The Fundamental Regulator Paradox … The task of a regulator is to eliminate variation, but this variation is the ultimate source of information about the quality of its work. Therefore, the better the job a regulator does the less information it gets about how to improve.
The less justified a man is in claiming excellence for his own self, the more ready he is to claim all excellence for his nation, his religion, his race or his holy cause.
The mathematical framework of quantum theory has passed countless successful tests and is now universally accepted as a consistent and accurate description of all atomic phenomena. The verbal interpretation, on the other hand, i.e. the metaphysics of quantum physics, is on far less solid ground. In fact, in more than forty years physicists have not been able to provide a clear metaphysical model.
The monstrous evils of the twentieth century have shown us that the greediest money grubbers are gentle doves compared with money-hating wolves like Lenin, Stalin, and Hitler, who in less than three decades killed or maimed nearly a hundred million men, women, and children and brought untold suffering to a large portion of mankind.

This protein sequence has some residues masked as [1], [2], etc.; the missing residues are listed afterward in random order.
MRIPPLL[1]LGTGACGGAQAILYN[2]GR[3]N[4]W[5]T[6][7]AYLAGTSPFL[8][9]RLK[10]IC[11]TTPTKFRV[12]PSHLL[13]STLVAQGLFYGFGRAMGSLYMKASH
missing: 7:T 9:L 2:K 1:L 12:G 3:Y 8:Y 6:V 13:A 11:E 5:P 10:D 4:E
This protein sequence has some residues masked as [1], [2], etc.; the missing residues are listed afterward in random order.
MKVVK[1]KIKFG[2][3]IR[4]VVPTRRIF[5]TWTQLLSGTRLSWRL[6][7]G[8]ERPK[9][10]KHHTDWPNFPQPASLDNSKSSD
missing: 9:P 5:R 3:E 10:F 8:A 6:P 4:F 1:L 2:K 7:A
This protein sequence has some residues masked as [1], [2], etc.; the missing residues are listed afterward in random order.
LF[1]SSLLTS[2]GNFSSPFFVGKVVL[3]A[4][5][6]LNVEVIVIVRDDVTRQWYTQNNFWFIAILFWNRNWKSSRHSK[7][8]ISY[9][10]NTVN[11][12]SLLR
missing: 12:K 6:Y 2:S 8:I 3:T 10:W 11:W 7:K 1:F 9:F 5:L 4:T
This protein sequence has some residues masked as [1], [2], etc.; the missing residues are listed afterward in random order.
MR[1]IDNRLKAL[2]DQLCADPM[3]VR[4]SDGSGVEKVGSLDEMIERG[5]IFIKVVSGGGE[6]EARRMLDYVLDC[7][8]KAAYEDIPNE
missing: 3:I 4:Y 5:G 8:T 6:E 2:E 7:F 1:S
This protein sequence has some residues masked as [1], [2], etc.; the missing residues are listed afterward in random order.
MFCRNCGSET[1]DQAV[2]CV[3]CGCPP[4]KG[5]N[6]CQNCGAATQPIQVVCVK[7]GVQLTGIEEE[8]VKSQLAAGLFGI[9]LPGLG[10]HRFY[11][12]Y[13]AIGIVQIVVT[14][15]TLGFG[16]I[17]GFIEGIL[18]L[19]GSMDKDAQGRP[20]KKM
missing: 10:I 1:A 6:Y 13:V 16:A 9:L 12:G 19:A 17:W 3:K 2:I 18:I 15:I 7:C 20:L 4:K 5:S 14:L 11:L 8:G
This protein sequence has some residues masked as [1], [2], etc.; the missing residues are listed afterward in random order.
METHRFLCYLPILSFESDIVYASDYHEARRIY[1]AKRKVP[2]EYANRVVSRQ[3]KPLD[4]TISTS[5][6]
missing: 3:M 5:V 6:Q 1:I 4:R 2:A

The more intelligence mankind bestows upon technology, the less knowledge a child is required to learn. If this pattern is never changed, the generation of the future may become reduced to nothing more than lifeless drones born for nothing except pushing buttons on a machine that lives the lives of their masters.
The more physics you have the less engineering you need.
The real accomplishment of modern science and technology consists in taking ordinary men, informing them narrowly and deeply and then, through appropriate organization, arranging to have their knowledge combined with that of other specialized but equally ordinary men. This dispenses with the need for genius. The resulting performance, though less inspiring, is far more predictable.
The usual designation of the magnitude scale to my name does less than justice to the great part that Dr. Gutenberg played in extending the scale to apply to earthquakes in all parts of the world.
There is no need to worry about mere size. We do not necessarily respect a fat man more than a thin man. Sir Isaac Newton was very much smaller than a hippopotamus, but we do not on that account value him less.